Ann Gilbert, director of Fitness for Shapes Total Fitness for Women, leads a team of 16 fitness managers and more than 250 personal trainers and group fitness professionals. She is well-known as a presenter and has received the IHRSA/ACE Trainer of the Year Award. For the past 10 years, she has served as a faculty board member for the Fitness Academy, an educational resource for continuing education in the Tampa Bay, FL, area. She can be reached at email@example.com.
Having a clear understanding of why people participate in a boot camp, why the camp setting is so attractive and why popular trainers choose to jump into boot camp programming will allow a fitness director to launch an indoor boot camp program that can increase retention, referrals and revenue within the club.
When interviewed, boot camp members cited having the freedom to choose a time to work out, having a say in what open space to meet and having the ability to break away from the boredom of repetitive group fitness programming as the main reasons that they chose a boot camp programming option.
Higher wage percentages, the ability to set one’s own hours and not having to conform to a club’s system of operation are reasons many trainers break away and launch an outdoor camp. Most trainers purchase a start-up kit, complete with instructions on marketing, programming and creating a professional business plan, but they have a concern with their ability to retain campers and assure a regular income. By offering indoor boot camps that some of your valued trainers can lead, you can offer these trainers a steady stream of participants and income.
Here are simple steps to make your indoor camp a success:
1. Hire the right people. The success of any new programming within your facility starts with having the right professionals on board. You must establish an in-house training program that includes a focus on marketing, prospecting and sales. Then, recruit trainers and instructors who want to make a career change or who want to make fitness a full-time job with health and insurance benefits. Look for those wanting to work on a team that allows the professional to have a bit more flexibility and variety in scheduling camps. Create a hiring package that can be used when recruiting in-house, online and within the community. Finally, design a launch kit that includes how to design and sell a program within the walls of the facility.
2. Profit sharing. To attract the right trainers, you must have an attractive profit sharing option for them. Offer incentives for your trainers and instructors to assist in growing the camps. Create a system of monthly or quarterly reviews to assure the professionals focus on increasing participation from within the member base. Focus on the number of members they can market to within the club setting and discuss the benefit of having a renewal and referral base from which to pull. Create a new member integration or hand-off system where new members, or those taking camps on the outside, can be directed specifically toward the new programming.
3. Make space. Before you can get started, you need to ensure you have space for your indoor camp. Design a setting for your camp. If possible, remove outdated equipment and create an exclusive space, allowing the campers the freedom they have had in the outdoor setting. Make room for tires, ladders, ropes and steps. Formulate your own in-house obstacle course using the less populated areas of the facility. Move cardio equipment and other stationary pieces so that the members can watch the action while burning calories.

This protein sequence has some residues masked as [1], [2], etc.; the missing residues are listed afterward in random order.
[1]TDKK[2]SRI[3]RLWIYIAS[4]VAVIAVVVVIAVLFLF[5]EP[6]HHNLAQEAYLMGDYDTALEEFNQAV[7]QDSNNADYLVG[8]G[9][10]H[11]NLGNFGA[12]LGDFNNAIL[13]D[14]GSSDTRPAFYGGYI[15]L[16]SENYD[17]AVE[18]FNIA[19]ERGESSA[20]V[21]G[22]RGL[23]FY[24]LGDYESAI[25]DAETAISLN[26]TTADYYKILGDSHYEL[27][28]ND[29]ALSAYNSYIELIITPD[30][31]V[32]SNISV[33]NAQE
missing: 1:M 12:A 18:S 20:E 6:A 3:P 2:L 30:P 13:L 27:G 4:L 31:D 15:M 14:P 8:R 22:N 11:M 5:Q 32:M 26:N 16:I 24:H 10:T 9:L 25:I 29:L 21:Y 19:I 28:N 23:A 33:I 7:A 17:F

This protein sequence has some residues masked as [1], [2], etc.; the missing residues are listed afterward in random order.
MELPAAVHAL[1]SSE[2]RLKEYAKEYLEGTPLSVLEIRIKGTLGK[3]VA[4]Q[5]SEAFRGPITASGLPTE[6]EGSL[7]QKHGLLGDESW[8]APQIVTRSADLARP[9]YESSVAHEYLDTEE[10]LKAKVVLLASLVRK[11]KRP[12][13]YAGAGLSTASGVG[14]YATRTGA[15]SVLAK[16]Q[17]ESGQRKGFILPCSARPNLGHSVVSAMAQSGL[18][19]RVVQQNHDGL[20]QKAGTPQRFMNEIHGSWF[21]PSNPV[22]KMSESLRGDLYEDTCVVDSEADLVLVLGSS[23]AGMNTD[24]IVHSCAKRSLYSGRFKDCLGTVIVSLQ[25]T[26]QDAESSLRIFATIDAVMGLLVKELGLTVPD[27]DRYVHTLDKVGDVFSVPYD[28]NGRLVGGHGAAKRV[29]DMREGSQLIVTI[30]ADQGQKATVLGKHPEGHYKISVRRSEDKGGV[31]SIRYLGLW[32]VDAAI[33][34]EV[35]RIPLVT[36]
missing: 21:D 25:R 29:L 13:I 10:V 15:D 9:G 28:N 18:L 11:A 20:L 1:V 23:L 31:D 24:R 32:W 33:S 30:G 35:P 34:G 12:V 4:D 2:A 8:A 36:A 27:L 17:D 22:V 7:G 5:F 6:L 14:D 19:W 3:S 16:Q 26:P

4. Establish a schedule. The boot camp must be held day or night, rain or shine, and whether or not a trainer is available on that day. Once on your schedule and part of the branded programming options, the goal is that the member knows the camp will always be held. Training a team of coaches will help to establish the program as part of your brand and will allow the trainer to forecast a steady income, making working for a facility a more attractive career option.
5. Market the new programming in-house and throughout the community. The marketing focus must be on how the camper will achieve optimal results and maximum safety while participating in the indoor camp. Note the benefits of not having to plan around environmental challenges, weather changes or not having enough participants to hold the session. Speak about the level of certification your trainers have and the required training they go through. Create a feeling of security by displaying AED and first-aid equipment within the area. Schedule demonstrations or clinics so all know what to expect firsthand when participating in the programming.
6. Use success stories and testimonials. Marketing your indoor boot camps by using testimonials of members who have had success with these options will drive members to investigate the popular programming option. Claims of faster results, spot reducing, an increase in self-esteem and a new jump-start on a fitness program are the ways that a boot camp instructor can motivate a member to jump into the programming. Seldom will you see a mention of personalization, one-on-one attention or personal fitness assessment. Instead, the focus is on action, intensity, group competition and ways to stimulate the participant to strive to new levels.
7. Always return to the “why.” Those who participate in boot camps do so because they seek results. Few look for equipment, a class lineup or even one-on-one attention. Most want the feeling of success that the militaristic formats can bring. Most desire to be driven to new heights, to be taken beyond where they can go alone—and they want to do so in a group setting. Price is not a concern for most. As you and your staff give tours of the club, make sure to read all the testimonials, stop at the marketing displays that show the members in action, and highlight the results that the participants get because of the boot camp.